It was very inspiring to write for Brad personally and his trio as well. It is mostly new material written just for this date. There were a few things that I had had started that I finished off with those guys in mind, but mostly it is directed just towards their personalities and the incredible abilities that they bring to the table.

AAJ:What preparations did you make for the recording in terms of rehearsing and arranging the material?

PM:There was really no time to prepare. We went into the studio and started recording. Each tune seemed to be a little world unto itself. When we ran each tune down, we arranged them pretty much on the spot. A few of them from each of us were quite detailed, so that the arrangement was actually pretty well-embedded in the way the chart was written. We played each one enough that it seemed like we had it, and then moved on to the next. In that sense it was a like a documentary type recording which seemed to be the best way to tell this particular story. Brad only needs a few takes and he has it. He is incredibly fast and accurate. He is really one of the greatest musicians I have ever been around.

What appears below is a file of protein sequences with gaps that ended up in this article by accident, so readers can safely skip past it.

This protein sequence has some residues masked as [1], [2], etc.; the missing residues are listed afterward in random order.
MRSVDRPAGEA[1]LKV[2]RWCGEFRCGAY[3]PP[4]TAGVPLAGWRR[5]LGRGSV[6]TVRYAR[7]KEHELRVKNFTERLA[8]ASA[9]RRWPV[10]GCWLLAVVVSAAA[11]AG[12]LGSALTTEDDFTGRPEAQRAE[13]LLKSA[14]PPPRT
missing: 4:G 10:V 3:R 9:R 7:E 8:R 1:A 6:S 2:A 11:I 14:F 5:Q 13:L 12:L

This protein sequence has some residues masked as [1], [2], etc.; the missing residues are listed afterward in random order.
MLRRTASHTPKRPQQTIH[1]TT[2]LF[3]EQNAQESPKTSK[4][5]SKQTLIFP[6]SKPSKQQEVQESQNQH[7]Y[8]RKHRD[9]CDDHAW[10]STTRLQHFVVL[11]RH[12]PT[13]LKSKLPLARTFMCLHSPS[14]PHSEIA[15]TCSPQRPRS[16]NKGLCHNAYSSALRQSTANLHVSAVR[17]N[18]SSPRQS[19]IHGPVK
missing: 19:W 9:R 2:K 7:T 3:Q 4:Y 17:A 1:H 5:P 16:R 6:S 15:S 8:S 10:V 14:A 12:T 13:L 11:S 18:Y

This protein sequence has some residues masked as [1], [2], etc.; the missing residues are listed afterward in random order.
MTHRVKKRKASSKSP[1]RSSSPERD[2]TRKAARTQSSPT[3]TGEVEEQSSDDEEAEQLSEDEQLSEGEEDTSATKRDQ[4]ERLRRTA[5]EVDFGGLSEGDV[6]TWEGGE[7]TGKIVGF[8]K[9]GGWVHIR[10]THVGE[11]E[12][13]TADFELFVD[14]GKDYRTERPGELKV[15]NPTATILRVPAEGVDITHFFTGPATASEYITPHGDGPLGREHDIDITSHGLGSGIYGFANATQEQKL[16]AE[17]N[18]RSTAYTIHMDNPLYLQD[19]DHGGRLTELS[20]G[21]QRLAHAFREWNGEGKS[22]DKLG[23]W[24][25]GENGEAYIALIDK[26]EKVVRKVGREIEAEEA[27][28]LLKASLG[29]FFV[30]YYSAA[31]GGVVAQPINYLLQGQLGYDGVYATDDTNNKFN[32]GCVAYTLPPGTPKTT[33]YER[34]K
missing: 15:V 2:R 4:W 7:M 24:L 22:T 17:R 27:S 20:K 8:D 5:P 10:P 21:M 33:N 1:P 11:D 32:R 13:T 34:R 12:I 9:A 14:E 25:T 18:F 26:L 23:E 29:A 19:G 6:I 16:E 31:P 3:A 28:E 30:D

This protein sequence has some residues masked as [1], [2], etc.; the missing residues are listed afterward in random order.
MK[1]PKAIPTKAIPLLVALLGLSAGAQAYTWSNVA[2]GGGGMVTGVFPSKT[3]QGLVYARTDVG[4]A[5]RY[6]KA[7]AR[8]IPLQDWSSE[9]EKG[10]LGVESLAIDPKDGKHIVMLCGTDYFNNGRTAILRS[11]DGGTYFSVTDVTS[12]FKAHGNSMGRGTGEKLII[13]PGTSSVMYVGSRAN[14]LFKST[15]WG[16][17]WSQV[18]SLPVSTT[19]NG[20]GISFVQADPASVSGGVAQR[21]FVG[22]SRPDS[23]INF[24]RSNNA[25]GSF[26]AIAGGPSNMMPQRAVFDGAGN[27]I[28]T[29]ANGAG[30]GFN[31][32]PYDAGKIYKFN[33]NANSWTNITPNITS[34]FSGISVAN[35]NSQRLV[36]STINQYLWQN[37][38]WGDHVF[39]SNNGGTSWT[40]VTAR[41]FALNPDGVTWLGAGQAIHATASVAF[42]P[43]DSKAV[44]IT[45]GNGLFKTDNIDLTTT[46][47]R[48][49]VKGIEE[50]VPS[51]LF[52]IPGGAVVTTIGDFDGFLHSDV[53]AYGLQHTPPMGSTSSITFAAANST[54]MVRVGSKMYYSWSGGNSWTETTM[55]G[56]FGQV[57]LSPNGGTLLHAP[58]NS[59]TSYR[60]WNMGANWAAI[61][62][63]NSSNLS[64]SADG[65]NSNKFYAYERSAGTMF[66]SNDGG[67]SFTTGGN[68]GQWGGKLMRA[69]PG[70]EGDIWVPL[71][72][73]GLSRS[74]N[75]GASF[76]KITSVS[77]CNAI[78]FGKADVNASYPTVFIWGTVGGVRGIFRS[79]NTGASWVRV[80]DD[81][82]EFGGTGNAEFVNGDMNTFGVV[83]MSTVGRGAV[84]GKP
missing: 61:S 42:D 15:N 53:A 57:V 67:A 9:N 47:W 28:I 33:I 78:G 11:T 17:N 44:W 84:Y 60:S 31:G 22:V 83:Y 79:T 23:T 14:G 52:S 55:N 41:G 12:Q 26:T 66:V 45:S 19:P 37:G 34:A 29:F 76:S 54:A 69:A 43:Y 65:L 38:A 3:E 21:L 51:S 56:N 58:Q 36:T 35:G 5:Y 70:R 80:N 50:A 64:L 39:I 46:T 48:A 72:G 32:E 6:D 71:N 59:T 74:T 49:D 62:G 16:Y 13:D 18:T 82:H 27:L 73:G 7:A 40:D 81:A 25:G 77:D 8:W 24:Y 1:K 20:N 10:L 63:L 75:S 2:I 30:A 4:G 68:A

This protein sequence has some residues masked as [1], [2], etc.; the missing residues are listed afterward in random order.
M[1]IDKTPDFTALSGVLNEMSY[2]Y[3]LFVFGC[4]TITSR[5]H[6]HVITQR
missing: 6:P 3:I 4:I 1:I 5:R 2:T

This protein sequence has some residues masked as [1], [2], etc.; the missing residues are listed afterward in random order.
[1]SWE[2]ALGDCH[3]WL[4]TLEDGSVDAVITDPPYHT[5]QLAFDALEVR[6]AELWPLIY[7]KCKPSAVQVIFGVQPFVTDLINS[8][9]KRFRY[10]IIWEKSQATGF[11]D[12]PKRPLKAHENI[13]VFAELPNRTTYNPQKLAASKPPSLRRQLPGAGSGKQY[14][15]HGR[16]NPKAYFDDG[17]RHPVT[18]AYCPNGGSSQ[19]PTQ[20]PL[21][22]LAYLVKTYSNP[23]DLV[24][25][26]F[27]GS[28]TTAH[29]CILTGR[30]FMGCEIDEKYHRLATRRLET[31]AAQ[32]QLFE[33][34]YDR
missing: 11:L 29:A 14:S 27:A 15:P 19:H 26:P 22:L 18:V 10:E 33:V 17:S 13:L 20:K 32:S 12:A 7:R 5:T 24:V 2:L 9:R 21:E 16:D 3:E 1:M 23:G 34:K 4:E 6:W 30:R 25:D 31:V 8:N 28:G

What was a little unique is that we did very little listening back—we just kept playing. When it seemed like we had it, we moved on. We had an enormous amount of music we wanted to cover, so we didn't allow ourselves the luxury of playbacks, we just kept moving. When the date was all over and it was time to listen to everything, it was almost overwhelming what we had. It took a lot of time to go through everything, but it was also really fun to hear what we had come up with.